Pagnell, about five miles south of Olney. His name would seem to be of French origin. From the date of his ordination we may conclude he was born in or a little before 1354, and, from his association with Wiclif, that he was educated at Oxford. For some time before Wiclif's death, 1384, Purvey was intimately associated with him at Lutterworth, and became one of Wiclif's most devoted disciples, winning the honour of a place beside Nicholas of Hereford [q. v.] and John Aston or Ashton [q. v.]
It was doubtless during Purvey's Lutterworth residence that what was certainly the great work of his life was conceived, and partly at least executed, viz. the revision of the translation of the bible, which had already been completed by his master and by Hereford in 1380. This 1380 translation is in a language hardly to be called English. It is a verbatim rendering of the Vulgate, with little or no consideration for the idiomatic differences between the Latin and the English tongues. Wiclif's own part offends less in this respect than Hereford's; but the work of each needed anglicising or englishing; and this was the improvement Purvey set himself to carry out, probably with Wiclif's concurrence if not at his suggestion, and with the assistance of other scholars. In the ‘General Prologue,’ which was certainly composed by Purvey, there is an excellent account of his new and famous version. It was not merely a revision of the older copy, but substantially a new work based upon it. ‘A simple creature,’ Purvey writes, ‘hath translated the Bible out of Latin into English. First, this simple creature had much travail, with divers fellows and helpers, to gather many old Bibles and other doctors and common glosses, and to make one Latin Bible some deal true; and then to study it anew, the text with the gloss and other doctors as he might get, and specially Lire [de Lyra] on the Old Testament, that helped full much in this work; the third time to counsel with old grammarians and old divines of hard words and hard sentences, how they might be best understood and translated; the fourth time to translate as he could to the sentence, and to have many good fellows and cunning at the correcting of the translation.’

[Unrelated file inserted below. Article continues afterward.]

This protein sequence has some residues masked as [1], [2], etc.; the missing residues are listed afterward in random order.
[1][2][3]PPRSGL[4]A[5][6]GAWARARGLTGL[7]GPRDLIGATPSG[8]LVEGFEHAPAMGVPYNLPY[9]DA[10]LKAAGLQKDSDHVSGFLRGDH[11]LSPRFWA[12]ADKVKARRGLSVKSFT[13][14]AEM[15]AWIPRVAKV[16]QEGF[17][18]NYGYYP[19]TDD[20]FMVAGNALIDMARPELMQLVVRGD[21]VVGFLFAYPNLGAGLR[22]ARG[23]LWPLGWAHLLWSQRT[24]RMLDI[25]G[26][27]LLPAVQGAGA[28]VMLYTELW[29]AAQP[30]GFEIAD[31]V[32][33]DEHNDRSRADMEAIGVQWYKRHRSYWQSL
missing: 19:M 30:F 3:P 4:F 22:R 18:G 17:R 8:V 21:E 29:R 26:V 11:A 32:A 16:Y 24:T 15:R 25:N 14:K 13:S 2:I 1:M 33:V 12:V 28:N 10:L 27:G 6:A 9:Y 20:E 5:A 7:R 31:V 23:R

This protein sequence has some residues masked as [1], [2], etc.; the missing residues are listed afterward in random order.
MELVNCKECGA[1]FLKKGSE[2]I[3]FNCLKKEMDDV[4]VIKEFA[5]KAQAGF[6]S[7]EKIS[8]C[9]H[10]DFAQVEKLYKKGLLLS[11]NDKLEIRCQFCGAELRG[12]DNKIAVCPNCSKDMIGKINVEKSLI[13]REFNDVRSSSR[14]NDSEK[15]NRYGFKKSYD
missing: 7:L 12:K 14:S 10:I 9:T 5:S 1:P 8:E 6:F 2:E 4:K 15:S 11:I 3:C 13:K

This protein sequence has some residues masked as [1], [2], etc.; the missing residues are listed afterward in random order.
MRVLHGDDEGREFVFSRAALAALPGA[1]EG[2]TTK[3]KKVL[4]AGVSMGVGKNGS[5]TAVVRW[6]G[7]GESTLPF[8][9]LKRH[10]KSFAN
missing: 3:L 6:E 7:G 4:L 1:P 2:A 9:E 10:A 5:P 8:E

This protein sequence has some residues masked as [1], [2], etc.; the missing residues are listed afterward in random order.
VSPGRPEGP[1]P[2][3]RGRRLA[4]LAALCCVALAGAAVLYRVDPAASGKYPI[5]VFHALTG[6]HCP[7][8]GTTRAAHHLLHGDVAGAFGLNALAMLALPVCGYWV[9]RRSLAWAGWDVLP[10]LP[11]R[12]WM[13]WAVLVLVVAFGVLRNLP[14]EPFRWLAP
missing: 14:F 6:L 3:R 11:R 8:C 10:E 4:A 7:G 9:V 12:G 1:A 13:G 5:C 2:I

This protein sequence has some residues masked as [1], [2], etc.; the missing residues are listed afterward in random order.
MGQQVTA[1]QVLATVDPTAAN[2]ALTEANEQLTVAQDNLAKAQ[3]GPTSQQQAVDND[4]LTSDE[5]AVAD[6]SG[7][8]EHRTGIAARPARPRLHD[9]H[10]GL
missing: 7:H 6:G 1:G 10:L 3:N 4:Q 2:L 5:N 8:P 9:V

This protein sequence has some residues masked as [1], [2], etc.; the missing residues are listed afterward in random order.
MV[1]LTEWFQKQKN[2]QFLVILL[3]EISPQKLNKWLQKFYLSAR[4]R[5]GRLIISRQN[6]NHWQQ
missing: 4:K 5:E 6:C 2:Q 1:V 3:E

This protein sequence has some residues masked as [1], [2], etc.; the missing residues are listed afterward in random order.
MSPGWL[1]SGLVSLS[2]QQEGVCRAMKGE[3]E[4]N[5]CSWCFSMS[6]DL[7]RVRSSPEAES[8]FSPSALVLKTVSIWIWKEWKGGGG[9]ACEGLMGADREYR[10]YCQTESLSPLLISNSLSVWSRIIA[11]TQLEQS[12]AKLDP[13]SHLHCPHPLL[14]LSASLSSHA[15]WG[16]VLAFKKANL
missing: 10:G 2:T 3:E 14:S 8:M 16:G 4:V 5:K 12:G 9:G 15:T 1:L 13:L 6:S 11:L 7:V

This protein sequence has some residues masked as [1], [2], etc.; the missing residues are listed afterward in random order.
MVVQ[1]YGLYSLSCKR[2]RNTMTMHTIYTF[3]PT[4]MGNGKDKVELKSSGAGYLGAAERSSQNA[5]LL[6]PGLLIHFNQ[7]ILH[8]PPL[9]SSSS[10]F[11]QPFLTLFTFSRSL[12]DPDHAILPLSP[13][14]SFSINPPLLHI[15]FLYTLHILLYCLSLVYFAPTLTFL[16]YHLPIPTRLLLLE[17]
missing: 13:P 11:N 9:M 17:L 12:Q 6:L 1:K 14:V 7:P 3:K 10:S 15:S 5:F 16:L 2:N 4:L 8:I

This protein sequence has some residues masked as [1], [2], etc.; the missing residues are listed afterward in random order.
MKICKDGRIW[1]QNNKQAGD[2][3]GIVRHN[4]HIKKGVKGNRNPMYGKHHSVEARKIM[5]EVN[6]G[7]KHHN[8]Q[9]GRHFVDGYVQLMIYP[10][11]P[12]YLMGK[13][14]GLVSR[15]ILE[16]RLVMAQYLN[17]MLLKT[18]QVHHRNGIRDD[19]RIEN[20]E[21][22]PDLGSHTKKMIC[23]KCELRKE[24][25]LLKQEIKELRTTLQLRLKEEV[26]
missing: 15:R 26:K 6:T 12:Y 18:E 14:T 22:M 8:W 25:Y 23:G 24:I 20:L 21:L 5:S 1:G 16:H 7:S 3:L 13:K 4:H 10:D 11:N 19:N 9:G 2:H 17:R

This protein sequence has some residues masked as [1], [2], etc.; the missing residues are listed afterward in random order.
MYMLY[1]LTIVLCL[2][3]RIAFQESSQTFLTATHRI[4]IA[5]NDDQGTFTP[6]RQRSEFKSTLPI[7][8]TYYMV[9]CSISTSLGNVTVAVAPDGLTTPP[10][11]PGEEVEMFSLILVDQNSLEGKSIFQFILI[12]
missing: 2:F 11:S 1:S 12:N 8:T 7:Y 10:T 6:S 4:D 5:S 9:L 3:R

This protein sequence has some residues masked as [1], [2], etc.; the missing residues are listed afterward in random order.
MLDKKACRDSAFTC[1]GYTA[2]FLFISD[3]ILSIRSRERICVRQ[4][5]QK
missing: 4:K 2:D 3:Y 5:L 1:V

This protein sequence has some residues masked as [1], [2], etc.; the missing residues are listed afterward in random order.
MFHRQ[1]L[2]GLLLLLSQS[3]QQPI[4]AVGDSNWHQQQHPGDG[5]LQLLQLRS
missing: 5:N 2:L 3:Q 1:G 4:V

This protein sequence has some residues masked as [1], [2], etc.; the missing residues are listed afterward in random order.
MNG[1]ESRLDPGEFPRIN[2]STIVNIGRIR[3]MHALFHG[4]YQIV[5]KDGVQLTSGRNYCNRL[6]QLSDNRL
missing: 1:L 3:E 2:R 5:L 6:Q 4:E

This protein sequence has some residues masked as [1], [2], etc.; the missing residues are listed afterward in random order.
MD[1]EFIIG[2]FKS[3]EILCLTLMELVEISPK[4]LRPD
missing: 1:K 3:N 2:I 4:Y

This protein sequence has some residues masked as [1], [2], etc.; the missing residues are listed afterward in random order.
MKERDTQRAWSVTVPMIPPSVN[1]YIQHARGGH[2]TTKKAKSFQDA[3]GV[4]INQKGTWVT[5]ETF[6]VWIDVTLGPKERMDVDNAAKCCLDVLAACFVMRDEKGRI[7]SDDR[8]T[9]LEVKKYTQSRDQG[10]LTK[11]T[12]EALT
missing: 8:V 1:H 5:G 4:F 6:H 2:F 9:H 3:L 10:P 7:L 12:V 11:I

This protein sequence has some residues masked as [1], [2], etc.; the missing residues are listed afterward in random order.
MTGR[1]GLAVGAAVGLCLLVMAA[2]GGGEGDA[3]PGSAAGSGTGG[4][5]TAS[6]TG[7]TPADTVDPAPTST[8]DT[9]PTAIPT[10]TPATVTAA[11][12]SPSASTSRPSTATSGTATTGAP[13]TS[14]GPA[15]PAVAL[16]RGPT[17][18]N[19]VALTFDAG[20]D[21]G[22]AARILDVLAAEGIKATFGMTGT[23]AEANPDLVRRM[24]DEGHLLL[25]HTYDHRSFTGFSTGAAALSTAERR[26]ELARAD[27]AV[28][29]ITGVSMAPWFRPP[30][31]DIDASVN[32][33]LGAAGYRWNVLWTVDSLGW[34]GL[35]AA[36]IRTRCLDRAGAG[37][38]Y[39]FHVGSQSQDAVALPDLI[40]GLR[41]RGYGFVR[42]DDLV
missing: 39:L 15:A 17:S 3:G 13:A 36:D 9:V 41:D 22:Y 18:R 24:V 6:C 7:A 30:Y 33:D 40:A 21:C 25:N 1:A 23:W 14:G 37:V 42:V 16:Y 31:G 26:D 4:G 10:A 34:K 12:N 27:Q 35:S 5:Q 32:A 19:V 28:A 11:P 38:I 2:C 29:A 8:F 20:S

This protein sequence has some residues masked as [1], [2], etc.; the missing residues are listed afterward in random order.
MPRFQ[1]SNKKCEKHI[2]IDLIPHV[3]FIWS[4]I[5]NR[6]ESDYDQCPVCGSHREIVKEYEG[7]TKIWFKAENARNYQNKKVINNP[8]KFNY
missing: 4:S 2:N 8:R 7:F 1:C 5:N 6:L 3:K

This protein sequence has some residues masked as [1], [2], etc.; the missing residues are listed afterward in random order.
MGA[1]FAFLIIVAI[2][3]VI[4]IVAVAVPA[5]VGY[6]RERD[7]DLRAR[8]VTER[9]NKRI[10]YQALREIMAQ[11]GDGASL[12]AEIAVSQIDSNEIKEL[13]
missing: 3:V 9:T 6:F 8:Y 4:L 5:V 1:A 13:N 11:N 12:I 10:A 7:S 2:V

He was probably in the midst of this noble undertaking when Wiclif died in 1384. From Lutterworth Purvey then seems to have gone to Bristol, a city well known for its sympathies with the new religious movement, where probably, in 1388, his version of the bible was completed. There, too, and in other parts of the country, he served as one of that body of poor preachers which Wiclif had organised. He was soon a marked man. In August 1387 he was forbidden by the bishop of Worcester to ‘itinerate’ in his diocese; and in the two following years his books were placed among those which the bishops of Worcester, Salisbury, and Hereford were authorised to seize. In 1390 he was himself imprisoned; but even in prison he continued his course as a faithful Wiclifite, writing a commentary on the Apocalypse, founded on notes of certain lectures of Wiclif, probably heard in his undergraduate days. Besides this and the Bible version, other works from his hands were: ‘Ecclesiæ Regimen,’ an indictment of the corruptions of the church, and ‘De Compendiis Scripturarum, Paternarum Doctrinarum et Canonum.’ From the former of these one Richard Lavenham or Lavyngham [q. v.] in 1396 collected ‘the heresies and errors of the Rev. [Domini] John Purvey, priest.’
How long Purvey lay in prison we do not know; but in 1400–1 he was brought before convocation; and, unable to face a death by burning, such as the brutal bigotry of his persecutors had just inflicted on William Sawtrey [q. v.], he submitted to the humiliation of ‘confessing and revoking’ his aberrations from the regnant orthodoxy (see his ‘Confessio et Revocatio’ in Fasciculi Zizaniorum). For a time Purvey remained at peace with his enemies. They were, no doubt, anxious to attach to their side one so capable and so energetic. In August 1401 he was inducted to the vicarage of West Hythe, Kent. But, like others of his party who had been similarly terrorised, he was ill at ease in his new position. In October 1403 he resigned his living. During the next eighteen years he doubtless preached where he could. According to Walden, he held the tenet ‘Omnes sacerdotes teneri ad predicandum sub pena peccati.’ In 1421 he was imprisoned by Archbishop Chicheley. There is reason to believe he was living in 1427, or later. According to Messrs. Forshall and Madden, some handwriting of his appears on a manuscript at Trinity College, Dublin, containing a memorial to Cardinal Beaufort, and Henry Beaufort was not raised to the cardinalate till 1427.
[The Holy Bible in the Earliest English Versions made from the Latin Vulgate by John Wycliffe and his Followers, ed. Forshall and Madden, 4 vols., 1850; Lechler's John Wycliffe and his English Precursors, transl. and ed. by Professor Lorimer, new ed. 1884; Fasciculi Zizaniorum, &c., ed. Shirley (Rolls Ser.), 1858; Netter of Walden's Doctrinale Antiquitatum Fidei Ecclesiæ Catholicæ, vols. i. and ii. of the 1757 Venice edit.; Knighton's Chronica, bk. v. apud Twysden's Hist. Angl. Scriptores x.]